Eviction is a legal process a landlord must take when a tenant is not abiding by the terms of their rental agreement. In Washington State, eviction proceedings can be lengthy and costly. The process of evicting someone in Washington State can take anywhere from a few weeks to several months, depending on the circumstances.
Filing for Eviction
The first step in the eviction process in Washington State is for the landlord to file an eviction complaint in court. This must be done in the county where the rental property is located. The landlord must also provide a copy of the complaint to the tenant. The complaint must include:
- The tenant’s name and address
- The rental agreement between the landlord and tenant
- The reason for the eviction
- The amount of rent due
Once the complaint has been filed, the tenant has three days to respond. If the tenant does not respond within this period, the landlord can proceed with the eviction.
After the tenant has responded, the court will set a hearing date. The tenant must appear at the hearing, or the landlord can proceed with the eviction. At the hearing, the court will consider both the landlord and tenant’s arguments. The court will then make a decision as to whether or not the eviction will proceed.
If the court orders the eviction to proceed, the tenant will be required to move out within a certain amount of time, usually 14 days. If the tenant does not move out in this time frame, the landlord can return to court and obtain a writ of restitution. The writ of restitution gives the landlord the right to have the tenant forcibly removed from the property.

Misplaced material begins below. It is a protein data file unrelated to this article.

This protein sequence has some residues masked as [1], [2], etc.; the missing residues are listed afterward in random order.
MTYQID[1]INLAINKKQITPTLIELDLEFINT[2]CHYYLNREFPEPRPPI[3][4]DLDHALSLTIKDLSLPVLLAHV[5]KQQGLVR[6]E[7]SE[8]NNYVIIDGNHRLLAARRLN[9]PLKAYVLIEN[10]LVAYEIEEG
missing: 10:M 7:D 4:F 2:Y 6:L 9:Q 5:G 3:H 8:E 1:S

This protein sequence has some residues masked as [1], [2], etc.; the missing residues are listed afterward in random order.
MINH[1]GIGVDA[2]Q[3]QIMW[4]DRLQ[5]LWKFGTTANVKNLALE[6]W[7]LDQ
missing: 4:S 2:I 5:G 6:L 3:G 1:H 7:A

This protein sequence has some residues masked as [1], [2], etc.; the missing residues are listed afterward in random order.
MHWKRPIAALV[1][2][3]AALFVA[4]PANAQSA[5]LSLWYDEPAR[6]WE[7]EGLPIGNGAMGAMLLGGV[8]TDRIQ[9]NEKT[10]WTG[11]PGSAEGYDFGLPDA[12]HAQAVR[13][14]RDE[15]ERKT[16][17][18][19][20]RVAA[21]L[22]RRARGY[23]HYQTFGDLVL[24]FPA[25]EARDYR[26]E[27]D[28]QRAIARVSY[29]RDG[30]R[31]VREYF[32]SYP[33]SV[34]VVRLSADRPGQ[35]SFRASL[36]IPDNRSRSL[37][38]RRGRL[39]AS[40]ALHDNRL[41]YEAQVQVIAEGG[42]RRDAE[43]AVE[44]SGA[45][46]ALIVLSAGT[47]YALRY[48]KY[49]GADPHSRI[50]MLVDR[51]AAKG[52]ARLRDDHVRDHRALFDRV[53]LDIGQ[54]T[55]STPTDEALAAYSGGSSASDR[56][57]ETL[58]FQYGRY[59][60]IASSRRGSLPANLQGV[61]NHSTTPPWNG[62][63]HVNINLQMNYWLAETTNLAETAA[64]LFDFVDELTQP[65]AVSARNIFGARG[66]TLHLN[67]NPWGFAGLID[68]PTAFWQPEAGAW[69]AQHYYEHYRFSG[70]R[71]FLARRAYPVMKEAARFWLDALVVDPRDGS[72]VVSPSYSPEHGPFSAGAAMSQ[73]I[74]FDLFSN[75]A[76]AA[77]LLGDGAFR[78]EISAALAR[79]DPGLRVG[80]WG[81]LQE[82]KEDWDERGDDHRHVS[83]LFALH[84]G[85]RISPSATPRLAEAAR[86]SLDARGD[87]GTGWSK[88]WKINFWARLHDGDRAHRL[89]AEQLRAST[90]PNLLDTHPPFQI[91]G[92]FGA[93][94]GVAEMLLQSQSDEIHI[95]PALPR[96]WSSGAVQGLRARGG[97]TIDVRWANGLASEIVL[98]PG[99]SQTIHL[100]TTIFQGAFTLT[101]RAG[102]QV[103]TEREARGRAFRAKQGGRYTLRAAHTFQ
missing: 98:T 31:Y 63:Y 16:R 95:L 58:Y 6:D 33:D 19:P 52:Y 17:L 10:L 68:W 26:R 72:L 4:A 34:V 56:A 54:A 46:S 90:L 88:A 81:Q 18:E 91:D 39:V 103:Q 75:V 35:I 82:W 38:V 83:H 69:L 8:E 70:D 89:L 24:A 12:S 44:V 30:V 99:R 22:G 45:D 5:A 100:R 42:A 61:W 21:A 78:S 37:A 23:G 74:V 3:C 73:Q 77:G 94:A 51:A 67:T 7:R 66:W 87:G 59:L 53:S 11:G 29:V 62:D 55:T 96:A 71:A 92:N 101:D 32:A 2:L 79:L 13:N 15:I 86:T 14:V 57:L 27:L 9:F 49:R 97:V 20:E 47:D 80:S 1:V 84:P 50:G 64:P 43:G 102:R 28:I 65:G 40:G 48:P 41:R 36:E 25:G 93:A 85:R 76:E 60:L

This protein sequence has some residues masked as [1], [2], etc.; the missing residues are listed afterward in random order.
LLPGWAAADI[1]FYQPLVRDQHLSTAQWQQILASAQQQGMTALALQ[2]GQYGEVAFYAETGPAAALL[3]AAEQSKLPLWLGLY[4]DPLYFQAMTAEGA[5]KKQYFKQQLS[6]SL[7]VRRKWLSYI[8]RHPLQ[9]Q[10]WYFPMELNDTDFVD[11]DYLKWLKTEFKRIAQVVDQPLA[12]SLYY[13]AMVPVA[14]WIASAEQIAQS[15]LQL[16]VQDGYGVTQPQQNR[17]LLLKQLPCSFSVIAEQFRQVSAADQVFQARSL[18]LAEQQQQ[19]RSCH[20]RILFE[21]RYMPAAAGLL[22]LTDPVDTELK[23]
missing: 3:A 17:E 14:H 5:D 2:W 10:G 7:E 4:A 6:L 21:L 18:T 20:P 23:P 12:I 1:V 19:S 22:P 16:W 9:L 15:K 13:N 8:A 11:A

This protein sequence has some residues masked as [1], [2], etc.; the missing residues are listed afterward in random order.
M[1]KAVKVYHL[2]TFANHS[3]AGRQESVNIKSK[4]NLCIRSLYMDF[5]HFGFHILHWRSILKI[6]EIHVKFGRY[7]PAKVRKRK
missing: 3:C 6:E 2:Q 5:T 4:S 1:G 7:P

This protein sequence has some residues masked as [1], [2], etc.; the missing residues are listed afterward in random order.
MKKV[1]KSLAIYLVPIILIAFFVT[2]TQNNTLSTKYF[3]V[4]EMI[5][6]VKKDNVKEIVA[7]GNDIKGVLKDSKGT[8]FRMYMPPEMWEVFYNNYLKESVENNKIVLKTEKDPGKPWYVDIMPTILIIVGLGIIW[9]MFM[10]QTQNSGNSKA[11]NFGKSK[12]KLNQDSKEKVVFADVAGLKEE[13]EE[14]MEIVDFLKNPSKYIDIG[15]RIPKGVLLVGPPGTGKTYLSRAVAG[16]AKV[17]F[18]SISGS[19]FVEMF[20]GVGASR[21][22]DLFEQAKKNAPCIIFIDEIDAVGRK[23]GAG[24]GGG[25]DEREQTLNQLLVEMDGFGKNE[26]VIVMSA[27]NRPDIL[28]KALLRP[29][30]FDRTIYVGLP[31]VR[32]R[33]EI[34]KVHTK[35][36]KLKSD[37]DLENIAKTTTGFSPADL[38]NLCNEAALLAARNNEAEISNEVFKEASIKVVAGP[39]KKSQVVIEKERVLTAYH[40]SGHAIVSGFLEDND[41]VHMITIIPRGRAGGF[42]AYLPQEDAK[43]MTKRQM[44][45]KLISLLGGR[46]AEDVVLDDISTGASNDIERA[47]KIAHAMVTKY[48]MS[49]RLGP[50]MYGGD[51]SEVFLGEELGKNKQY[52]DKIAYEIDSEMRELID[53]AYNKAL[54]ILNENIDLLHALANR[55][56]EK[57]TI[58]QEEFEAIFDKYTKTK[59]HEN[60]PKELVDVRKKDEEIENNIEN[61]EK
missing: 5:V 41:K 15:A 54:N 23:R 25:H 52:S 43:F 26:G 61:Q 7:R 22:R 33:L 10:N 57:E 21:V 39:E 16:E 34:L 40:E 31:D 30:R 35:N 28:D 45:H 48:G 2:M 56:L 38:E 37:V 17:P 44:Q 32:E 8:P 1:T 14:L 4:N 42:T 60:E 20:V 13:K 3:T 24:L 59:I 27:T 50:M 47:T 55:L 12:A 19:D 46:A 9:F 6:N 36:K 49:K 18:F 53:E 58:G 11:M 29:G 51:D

Execution of the Writ
Once the writ of restitution has been issued, the landlord can return to court and have it executed. The execution of the writ is when the landlord hires a sheriff or process server to physically remove the tenant from the property. This process can take several days, depending on the availability of the sheriff or process server.
Evicting someone in Washington State can take anywhere from a few weeks to several months, depending on the circumstances. The process begins with the landlord filing an eviction complaint in court and providing a copy to the tenant. The tenant then has three days to respond, and if they do not, the landlord can proceed with the eviction. After a hearing, the court will decide whether or not the eviction will proceed. If it does, the tenant must move out within 14 days. If they do not, the landlord can return to court and obtain a writ of restitution which is then executed by a sheriff or process server.